In Chapter 7, Golding writes about "the other side of the island." How does Ralph's different perspective of the sea impact his view of their situation?

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On the opposite side of the island, there is no barrier reef or lagoon, and there are no mirages that disrupt the view of the horizon. In Chapter 7, while the hunters are eating fruit before continuing their search for the "beast," Ralph looks out to the sea. Golding writes,

"On the other side of the island, swathed at midday with mirage, defended by the shield of the quiet lagoon, one might dream of rescue; but here, faced by the brute obtuseness of the ocean, the miles of division, one was clamped own, one was helpless, one was condemned, one was---" (111).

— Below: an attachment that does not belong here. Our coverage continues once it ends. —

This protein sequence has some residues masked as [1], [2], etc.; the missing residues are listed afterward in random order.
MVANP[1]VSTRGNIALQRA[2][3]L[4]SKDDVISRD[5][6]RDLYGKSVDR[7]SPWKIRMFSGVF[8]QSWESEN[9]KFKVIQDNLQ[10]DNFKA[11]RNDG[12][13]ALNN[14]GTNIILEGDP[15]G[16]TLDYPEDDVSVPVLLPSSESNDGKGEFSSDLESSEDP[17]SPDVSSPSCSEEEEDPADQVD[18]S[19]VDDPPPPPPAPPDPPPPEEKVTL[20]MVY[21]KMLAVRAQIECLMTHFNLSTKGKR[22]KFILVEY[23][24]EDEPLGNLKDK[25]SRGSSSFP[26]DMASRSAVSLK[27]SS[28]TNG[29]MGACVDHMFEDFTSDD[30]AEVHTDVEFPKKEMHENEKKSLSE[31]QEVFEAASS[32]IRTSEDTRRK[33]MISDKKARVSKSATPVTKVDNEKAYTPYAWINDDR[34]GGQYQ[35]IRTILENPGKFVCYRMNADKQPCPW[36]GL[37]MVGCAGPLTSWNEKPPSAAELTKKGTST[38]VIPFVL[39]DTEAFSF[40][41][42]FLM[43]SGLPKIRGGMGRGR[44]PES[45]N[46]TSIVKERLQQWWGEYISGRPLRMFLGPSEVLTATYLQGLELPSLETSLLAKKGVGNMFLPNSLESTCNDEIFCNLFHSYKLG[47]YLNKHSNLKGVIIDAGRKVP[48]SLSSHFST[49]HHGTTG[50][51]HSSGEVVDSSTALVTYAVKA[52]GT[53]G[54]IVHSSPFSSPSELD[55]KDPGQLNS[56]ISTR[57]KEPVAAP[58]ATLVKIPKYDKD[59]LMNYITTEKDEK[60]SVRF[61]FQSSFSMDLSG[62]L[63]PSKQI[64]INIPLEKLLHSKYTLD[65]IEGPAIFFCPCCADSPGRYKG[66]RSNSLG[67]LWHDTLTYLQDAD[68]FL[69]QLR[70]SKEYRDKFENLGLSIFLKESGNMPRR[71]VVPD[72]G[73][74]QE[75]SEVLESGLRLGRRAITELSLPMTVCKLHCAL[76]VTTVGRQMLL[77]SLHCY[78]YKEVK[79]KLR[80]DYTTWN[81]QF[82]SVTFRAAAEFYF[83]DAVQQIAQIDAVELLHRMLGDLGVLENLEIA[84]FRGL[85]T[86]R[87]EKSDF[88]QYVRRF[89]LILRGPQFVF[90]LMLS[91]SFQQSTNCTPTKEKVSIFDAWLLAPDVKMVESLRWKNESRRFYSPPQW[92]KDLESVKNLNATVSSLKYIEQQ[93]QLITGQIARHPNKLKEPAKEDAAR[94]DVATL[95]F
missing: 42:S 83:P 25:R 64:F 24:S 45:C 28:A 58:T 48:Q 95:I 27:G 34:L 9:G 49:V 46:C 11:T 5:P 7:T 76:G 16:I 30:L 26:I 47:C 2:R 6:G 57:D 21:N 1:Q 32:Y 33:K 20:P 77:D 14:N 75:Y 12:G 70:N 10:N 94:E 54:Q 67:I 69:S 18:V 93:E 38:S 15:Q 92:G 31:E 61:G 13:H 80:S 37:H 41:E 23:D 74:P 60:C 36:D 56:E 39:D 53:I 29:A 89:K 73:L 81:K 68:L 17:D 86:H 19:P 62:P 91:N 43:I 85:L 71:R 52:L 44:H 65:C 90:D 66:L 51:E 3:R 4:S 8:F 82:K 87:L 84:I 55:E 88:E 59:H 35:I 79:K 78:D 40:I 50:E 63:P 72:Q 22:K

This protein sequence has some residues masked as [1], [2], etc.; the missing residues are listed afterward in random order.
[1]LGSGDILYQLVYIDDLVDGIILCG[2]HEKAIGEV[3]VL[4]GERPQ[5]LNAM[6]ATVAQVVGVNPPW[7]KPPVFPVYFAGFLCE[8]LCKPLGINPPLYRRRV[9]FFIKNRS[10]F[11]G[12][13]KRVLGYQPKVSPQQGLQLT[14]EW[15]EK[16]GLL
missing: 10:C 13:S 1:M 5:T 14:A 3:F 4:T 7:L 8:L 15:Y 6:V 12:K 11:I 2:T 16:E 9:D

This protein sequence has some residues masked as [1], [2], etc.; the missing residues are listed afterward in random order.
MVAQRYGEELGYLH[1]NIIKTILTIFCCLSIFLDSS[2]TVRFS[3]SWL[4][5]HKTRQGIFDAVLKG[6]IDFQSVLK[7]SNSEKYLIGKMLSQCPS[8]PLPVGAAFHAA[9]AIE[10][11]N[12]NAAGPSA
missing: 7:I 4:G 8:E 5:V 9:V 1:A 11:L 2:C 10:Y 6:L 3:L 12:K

Upon looking out at the vast ocean, Ralph realizes the harsh reality of their situation. He essentially feels hopeless and depressed when he thinks about their chances of being rescued. The ocean is a massive barrier separating them from civilization and Ralph desperately wishes to return home. Ralph also notices how the ceaseless waves crash and retreat in a cyclical manner slowly eroding the island. The waves eroding the island represent how civility is gradually declining among the boys. Ralph no longer has a positive outlook on creating a structured society or being rescued.

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